A memorial to Joseph Grimaldi – the man who invented the modern ‘clown’ – has been unveiled by artist Henry Krokatsis. In keeping with Grimaldi’s spirit of performance, Krokatsis’ installation in north London invites the public to dance on a series bronze tiles that sit on top of Grimaldi’s grave. It even plays a tune…
On Grimaldi’s death on 31 May 1837 the London Illustrated News was moved to write, “Grimaldi is dead and hath left no peer. We fear with him the spirit of pantomime has disappeared.” His reinterpretation of the medieval ‘fool’ character led him to become one of the most famous clowns of all time, with the trademark clothes and face paint that he brought to the profession (see image below) defining the look of the modern performer.
In keeping with Grimaldi’s anti-authoritarian stance, Henry Krokatsis‘s memorial allows visitors to the recently reopened Grimaldi Park in Islington in London to, quite literally, dance on the old clown’s grave.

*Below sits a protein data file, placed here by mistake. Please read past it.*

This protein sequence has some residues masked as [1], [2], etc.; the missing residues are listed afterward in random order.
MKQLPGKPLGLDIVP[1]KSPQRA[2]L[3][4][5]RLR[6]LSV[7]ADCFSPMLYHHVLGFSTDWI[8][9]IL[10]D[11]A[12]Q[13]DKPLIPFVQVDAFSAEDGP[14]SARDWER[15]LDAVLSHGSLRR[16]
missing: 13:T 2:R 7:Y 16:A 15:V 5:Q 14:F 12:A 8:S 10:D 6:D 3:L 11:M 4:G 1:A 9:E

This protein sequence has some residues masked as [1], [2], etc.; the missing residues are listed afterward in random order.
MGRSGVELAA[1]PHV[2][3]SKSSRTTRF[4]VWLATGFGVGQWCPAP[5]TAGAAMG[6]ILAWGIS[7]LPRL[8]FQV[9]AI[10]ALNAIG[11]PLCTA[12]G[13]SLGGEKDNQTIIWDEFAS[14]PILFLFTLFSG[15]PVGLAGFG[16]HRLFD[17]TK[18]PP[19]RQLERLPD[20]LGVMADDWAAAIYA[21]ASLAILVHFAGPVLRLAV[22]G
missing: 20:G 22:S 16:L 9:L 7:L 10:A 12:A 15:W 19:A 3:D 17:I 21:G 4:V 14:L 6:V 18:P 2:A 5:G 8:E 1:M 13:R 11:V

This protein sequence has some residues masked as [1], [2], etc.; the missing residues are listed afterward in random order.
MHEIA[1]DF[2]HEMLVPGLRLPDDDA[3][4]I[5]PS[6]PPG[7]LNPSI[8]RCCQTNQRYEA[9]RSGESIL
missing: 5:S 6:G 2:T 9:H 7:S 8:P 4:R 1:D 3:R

“Making a monument to a man who would have scorned the idea of permanence, heroism or any of the other qualities normally associated with funerary memorials was an interesting challenge,” says Krokatsis. “I wanted to create something that is constantly changing, a joyous interlude from the silence of death.”
Two caskets have been created from phosphor bronze tiles that react to pressure by playing musical notes. Each series of tiles are tuned so that Hot Codlins, the song Grimaldi popularised through his pantomime performances, can be played, as this grave dancer, below, demostrates:
And here’s another tune danced out on the grave:
An Invitation to Dance on the Grave of Joseph Grimaldi actually consists of two coffin-shaped caskets set into the ground: one on Grimaldi’s grave, the other on that of Charles Dibdin, Grimaldi’s mentor.
The installation is in Grimaldi Park, Islington, north London.
And here’s the man himself, performing as Clown Joey in c.1820. (Image from Wikipedia’s entry on Grimaldi).